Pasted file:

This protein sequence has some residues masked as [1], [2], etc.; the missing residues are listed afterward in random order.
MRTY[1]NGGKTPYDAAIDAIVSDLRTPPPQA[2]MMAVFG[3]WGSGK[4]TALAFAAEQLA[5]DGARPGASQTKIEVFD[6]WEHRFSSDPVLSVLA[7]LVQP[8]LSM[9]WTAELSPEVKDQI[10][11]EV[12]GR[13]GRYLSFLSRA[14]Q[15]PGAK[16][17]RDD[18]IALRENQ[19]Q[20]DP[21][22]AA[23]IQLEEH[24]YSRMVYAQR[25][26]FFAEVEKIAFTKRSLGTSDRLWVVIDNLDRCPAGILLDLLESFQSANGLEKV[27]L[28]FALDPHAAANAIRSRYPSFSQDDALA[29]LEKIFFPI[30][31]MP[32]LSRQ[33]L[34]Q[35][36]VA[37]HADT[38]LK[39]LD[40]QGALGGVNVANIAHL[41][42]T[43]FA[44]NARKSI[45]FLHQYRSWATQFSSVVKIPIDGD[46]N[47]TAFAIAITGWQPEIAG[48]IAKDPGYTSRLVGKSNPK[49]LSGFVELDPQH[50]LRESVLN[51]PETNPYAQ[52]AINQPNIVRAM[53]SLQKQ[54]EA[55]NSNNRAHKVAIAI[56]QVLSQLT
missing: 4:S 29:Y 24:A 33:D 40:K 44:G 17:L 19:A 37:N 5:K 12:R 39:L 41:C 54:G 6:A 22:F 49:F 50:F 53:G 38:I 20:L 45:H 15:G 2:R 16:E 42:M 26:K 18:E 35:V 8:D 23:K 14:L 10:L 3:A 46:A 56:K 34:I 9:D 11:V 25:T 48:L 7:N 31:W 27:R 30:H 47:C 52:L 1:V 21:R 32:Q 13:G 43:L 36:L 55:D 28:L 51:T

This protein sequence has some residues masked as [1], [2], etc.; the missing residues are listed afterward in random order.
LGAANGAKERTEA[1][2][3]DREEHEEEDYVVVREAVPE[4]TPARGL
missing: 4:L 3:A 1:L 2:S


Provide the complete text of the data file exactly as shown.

This protein sequence has some residues masked as [1], [2], etc.; the missing residues are listed afterward in random order.
MRTY[1]NGGKTPYDAAIDAIVSDLRTPPPQA[2]MMAVFG[3]WGSGK[4]TALAFAAEQLA[5]DGARPGASQTKIEVFD[6]WEHRFSSDPVLSVLA[7]LVQP[8]LSM[9]WTAELSPEVKDQI[10][11]EV[12]GR[13]GRYLSFLSRA[14]Q[15]PGAK[16][17]RDD[18]IALRENQ[19]Q[20]DP[21][22]AA[23]IQLEEH[24]YSRMVYAQR[25][26]FFAEVEKIAFTKRSLGTSDRLWVVIDNLDRCPAGILLDLLESFQSANGLEKV[27]L[28]FALDPHAAANAIRSRYPSFSQDDALA[29]LEKIFFPI[30][31]MP[32]LSRQ[33]L[34]Q[35][36]VA[37]HADT[38]LK[39]LD[40]QGALGGVNVANIAHL[41][42]T[43]FA[44]NARKSI[45]FLHQYRSWATQFSSVVKIPIDGD[46]N[47]TAFAIAITGWQPEIAG[48]IAKDPGYTSRLVGKSNPK[49]LSGFVELDPQH[50]LRESVLN[51]PETNPYAQ[52]AINQPNIVRAM[53]SLQKQ[54]EA[55]NSNNRAHKVAIAI[56]QVLSQLT
missing: 4:S 29:Y 24:A 33:D 40:K 44:G 17:L 19:A 37:N 5:K 12:R 39:L 41:C 54:G 6:A 22:F 49:F 50:F 53:G 38:I 20:L 45:H 15:G 2:R 16:E 42:M 26:K 18:E 35:V 8:D 23:K 14:L 10:L 3:A 46:A 56:K 34:I 9:D 11:V 25:T 48:L 7:N 31:W 27:R 30:H 47:C 52:L 1:V 21:R 32:Q 13:G 43:L 36:L 55:D 28:L 51:T

This protein sequence has some residues masked as [1], [2], etc.; the missing residues are listed afterward in random order.
LGAANGAKERTEA[1][2][3]DREEHEEEDYVVVREAVPE[4]TPARGL
missing: 4:L 3:A 1:L 2:S